If you walk into pretty much any estate agency
across the country, make it clear that you’re a property investor, and ask to see their
finest investment property deals, I can pretty much guarantee you they’ll put some properties
in front of you and start to quote you a percentage return that they feel that that property will
actually give you. This is called yield. Let me tell what it
is and why it is completely the wrong set of numbers for you to be focusing on. Hi there.
My name is Tony Law from Your First Four Houses. My channel’s all about helping you get to
invest with property number four as quickly and as painlessly as possible. As I said, you’re in your local estate agent.
They start to put some properties in front of you. They’re thinking well you’re a property
investor. You’re going to want to know what the yield is. Let’s start things off by looking
at that actual equation. Yield is the annual rent usually based on just a single family
unit renting the property, divided by the purchase price, multiplied by 100. It’s that, the yield, that the estate agent’s
actually going to be quoting you. Let’s just pause for a minute and have a quick look at
this equation. The annual rent generally speaking it’s going to be based on a single family
unit renting the property, and in truth, there’s not a huge amount that you can do to actually
vary that amount of income that’s coming in. There are a few things that you could do,
but not a huge amount of vary with that particular number. Let’s look below the line at the purchase
price. Well, the purchase price is the purchase price. That’s what you’re buying it for. Again,
there’s not really anything you can do to actually change that. Consequently, if you
get four terraced houses for example in a row. Let’s imagine we’ve got three bedroom
houses, two reception rooms. If you look at the yield that you’ve going to get on those,
they’re all generally going to be about the same. In the example I’ve given you here, they’re
5%. Now property investors, people that are doing this professionally, use a while different
set of calculations. They use return on investment. Let’s look at what that equation looks like.
We’re going to take the annual profit. We’re going to divide that by the cash that we’ve
invested in the deal. We multiply that by 100, and again that gives us our return on
the investment. Again, let’s just pause for minutes and let’s
just have a little look above and below the line. Let’s start off with the annual profit.
Well, what does that look like or what is it made up of? It’s made up of the annual
rent that’s actually coming in, take away the annual costs that are going out. The annual
rent that’s coming in, is there actually anything specific that we can do to actually vary that? Well the answer is absolutely yes there is.
You might choose to multilet the property. You might use an LHA strategy. You might split
the property up in some way to increase and boost the income. You might change it from
commercial to residential or vice versa. There’s a whole bunch of different things that you
could do to change the level of income that’s coming in. The costs going out. Is there anything that we can do to change
that? Absolutely yes there is. You might have a mortgage with a sizable deposit, meaning
that your monthly costs going out mortgage-wise are less. You might have a very small deposit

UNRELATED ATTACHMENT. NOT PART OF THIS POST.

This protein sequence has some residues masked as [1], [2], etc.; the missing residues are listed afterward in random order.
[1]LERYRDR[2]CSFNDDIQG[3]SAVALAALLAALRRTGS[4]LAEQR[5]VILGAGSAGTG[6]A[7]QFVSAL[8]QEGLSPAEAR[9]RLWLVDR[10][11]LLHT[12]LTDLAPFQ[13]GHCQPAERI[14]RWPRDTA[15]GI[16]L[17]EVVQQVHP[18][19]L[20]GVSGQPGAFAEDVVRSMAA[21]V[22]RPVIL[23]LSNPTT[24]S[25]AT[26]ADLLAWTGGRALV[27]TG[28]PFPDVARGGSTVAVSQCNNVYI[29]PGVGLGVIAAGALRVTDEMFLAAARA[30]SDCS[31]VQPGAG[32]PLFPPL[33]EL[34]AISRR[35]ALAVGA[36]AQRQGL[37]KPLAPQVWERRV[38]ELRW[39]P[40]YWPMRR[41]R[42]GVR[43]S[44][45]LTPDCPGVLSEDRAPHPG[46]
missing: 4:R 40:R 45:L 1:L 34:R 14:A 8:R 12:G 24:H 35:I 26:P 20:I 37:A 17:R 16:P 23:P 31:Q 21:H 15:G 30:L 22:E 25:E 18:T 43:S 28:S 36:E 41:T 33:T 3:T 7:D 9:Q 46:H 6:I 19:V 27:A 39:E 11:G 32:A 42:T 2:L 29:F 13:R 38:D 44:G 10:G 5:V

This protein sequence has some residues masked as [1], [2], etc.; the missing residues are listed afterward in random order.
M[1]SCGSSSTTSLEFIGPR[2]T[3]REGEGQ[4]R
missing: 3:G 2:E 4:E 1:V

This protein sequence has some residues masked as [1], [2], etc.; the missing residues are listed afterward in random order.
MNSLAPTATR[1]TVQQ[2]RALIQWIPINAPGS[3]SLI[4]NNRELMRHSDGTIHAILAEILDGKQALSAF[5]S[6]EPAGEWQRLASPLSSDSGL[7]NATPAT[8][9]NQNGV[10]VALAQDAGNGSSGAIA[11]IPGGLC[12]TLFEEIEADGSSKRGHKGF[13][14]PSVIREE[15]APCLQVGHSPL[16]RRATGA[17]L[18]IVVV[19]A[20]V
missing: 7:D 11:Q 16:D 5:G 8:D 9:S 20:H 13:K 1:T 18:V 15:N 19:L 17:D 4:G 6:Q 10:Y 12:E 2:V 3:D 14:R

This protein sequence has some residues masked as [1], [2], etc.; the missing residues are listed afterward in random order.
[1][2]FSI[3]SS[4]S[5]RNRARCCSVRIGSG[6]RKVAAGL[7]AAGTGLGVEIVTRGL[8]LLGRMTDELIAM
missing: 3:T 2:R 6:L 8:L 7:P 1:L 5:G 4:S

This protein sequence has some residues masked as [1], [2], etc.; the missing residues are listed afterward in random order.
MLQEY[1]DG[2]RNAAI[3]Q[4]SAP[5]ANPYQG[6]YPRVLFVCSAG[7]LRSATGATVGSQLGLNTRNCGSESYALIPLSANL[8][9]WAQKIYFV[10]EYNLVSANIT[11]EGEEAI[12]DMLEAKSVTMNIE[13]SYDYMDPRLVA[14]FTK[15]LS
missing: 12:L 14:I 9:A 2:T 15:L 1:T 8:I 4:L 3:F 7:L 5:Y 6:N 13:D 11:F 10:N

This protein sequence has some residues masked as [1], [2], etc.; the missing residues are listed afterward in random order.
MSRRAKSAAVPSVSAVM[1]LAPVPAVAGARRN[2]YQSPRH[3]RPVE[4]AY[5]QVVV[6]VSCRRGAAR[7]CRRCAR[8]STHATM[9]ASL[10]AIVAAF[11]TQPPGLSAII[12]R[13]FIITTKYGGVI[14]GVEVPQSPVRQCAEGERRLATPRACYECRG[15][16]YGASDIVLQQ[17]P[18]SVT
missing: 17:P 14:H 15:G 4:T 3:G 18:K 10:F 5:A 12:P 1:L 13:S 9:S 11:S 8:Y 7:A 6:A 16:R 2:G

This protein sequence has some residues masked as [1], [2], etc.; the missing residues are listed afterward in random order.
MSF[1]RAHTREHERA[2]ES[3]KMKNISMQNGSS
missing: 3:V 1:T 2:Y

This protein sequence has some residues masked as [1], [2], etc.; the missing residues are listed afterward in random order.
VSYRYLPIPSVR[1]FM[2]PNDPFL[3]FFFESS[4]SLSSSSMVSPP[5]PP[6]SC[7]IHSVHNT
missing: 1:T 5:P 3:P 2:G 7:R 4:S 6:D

with a larger mortgage going out. You might have a number of different bills that you’ve
got to factor into this. Frankly the costs going out can vary enormously depending on
what you’re actually doing with the property. Let’s look below the line now. Let’s look
at the cash that we’re investing in the deal. That’s actually going to include the initial
cash that you’re going to invest plus any refurbishment costs that you’re actually going
to put into the property. The initial cash that you’re going to invest in this particular
property, can that vary? Absolutely it can. You might decide to put 100% of your own funds
into buying this particular property. You might actually use an investor’s money to
fund this particular project and in theory have none of your own money in the actual
deal. Obviously that’s going to change a number of other parts to the equation, but it’s a
fact. That can vary dramatically. Maybe it’s somewhere in between. You might have a high
mortgage, a low mortgage. That is absolutely going to change. Your refurbishment costs. Can they change?
Of course they can. Depending on what you’re going to actually do with the property, they
can vary wildly. Especially if you’re going to change the class use for example. All four
parts to this can dramatically change depending on what you’re actually doing with the place. If we take those same four properties, it’s
absolutely the case that you can get a 5% return. You could get a 50% return on the
house next door. You might get zero on the one after that. If you’ve got none of your
own funds in the property deal at all, it’s absolutely possible that you could get an
infinite return on your money. If I look at some of the properties that I’ve
got in the right-hand column under return on investment, it absolutely says infinite
as a return on my investment. The next time you are looking at a number of different projects
and you’re trying to decide which one to go for, please ignore yield if you can. Take
the extra effort that it’s actually going to take to calculate a genuine return on your
investment and then please base your decisions or at least make one of the components to
your decision the return on the investment. I really hope that you found that helpful.
I really do. This return on investment calculation is something that is so dear to my heart and
I genuinely think that a lot of property investors don’t use this when they’re trying to decide
what to buy. If you found that helpful, I would love it if you could take a moment to